I initially started out creating a whole new profile using our reference email to start the page. But then I added my personal profile as an admin because it allowed me to suggest the page to collegues and even a few students I had as my friends. So, now I essentially had two different ways to post and add content to our library page…either by logging in with our reference email or just logging in as myself as admin. The only time this became an issue for me was when I posted an article on our library FB wall that focused on “the future of libraries”. We ended up with several comments from fans who didn't like the direction the article was going in (the whole libraries will no longer have books and will resemble more of a noisy coffee shop kind of thing). Just the kind of discussion I was hoping to engage on our Fan Page. I wanted to leave a response to their comments with a “librarian” perspective but I didn't really want to do it as “our library” because we all of differing opinions on this too. So, I took the admin privileges away from my personal account so I could comment as me, with my profile pic showing, etc. It was definitely a time when I was glad that I had created the fan page using a different account. I know having two is kind of against the rules, but I made the account that I used to create the fan page into a sort of a library persona. Our library is called Melvil Dewey Library, so I made the profile Melvilla Dewey and use her profile during Facebook Privacy Workshops to show people how to apply privacy settings, etc.

      After re-reading all that, it sounds very confusing. Hope it all makes sense.

    • http://twitter.com/keiserjb Justin Keiser

      I started out thinking that there should be a division between personal and work accounts. Now I'm not so sure. Last week I noticed a tweet about our Overdrive audiobooks not working for them. I responded using my personal Twitter while not at work because I couldn't let the negative comment sit there. Since then I've started monitoring our library mentions on Twitter with searches. It's something that we should be aware of and respond to even if they are not directed toward us.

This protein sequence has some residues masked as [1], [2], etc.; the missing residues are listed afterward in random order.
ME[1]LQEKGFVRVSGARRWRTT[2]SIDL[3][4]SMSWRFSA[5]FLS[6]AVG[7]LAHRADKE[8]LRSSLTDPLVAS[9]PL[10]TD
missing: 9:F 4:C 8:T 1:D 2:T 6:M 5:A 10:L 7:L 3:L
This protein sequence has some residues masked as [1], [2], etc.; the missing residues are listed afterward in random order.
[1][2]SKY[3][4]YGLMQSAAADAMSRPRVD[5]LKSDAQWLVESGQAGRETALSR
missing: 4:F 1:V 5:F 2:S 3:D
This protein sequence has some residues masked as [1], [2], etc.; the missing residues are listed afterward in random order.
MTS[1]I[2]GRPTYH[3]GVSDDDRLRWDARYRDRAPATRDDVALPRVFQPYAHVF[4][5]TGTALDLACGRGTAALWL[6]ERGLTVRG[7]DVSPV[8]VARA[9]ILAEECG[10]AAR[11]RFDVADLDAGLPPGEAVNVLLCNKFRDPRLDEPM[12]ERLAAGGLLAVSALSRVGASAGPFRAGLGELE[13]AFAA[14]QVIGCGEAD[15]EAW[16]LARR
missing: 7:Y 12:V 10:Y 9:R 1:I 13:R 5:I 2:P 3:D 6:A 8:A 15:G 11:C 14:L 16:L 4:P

• http://www.beyondslicedbread.com/ taxonomylady

      Great questions! I responded, in part, here: http://www.beyondslicedbread.com/2010/03/10/ask

    • http://rusu-library.blogspot.com/ Katerina

      A very interesting questions. I don't think my colleagues in Russia, that have just started to learn about all that internet-services stuff – they are discovering blogs and social networks :) have though about that, but i'll ask.
      My personal answers are:
      1. If a user asks me a question when i am off work, i'll answer it, if i can – it does not matter, if i am online (at home or at the library)… or we just met at the book store or any other place.
      2. I think that setting up 2 different accounts – personal and “professional” makes sense, though i don't like having too many various passwords and logins, especially for one service. If you have only one account, you should be very careful in what you are posting and saying.

    • aarontay

      “My library has a library Twitter account. And I have my personal Twitter account. Easy enough. I also do a lot of “listening” via Twitter searches for my library. So, when someone asks a question or says something about the library – even if they don’t use the proper @topekalibrary to do it – I see that comment. I usually reply to them using my @davidleeking account. What do you think – is that ok, or should I use the @topekalibrary account?”

      I'm sure you know this isn't a problem in terms of technical issues. Use something like Tweetdeck or a dozen other Twitter clients and you can easily choose which account you want to respond with.

      When I first started out, we didn't have a library twitter account, so I used my personal twitter account, the side-effect was that some patrons starting following my personal account and sending tweets there even after we had a official one . Which was fine, since I have nothing to hide about what I tweet in my personal account, but I would rather they follow the official account, since my personal account tweets only about librarianship, why any non-librarian would want to follow me is beyond me.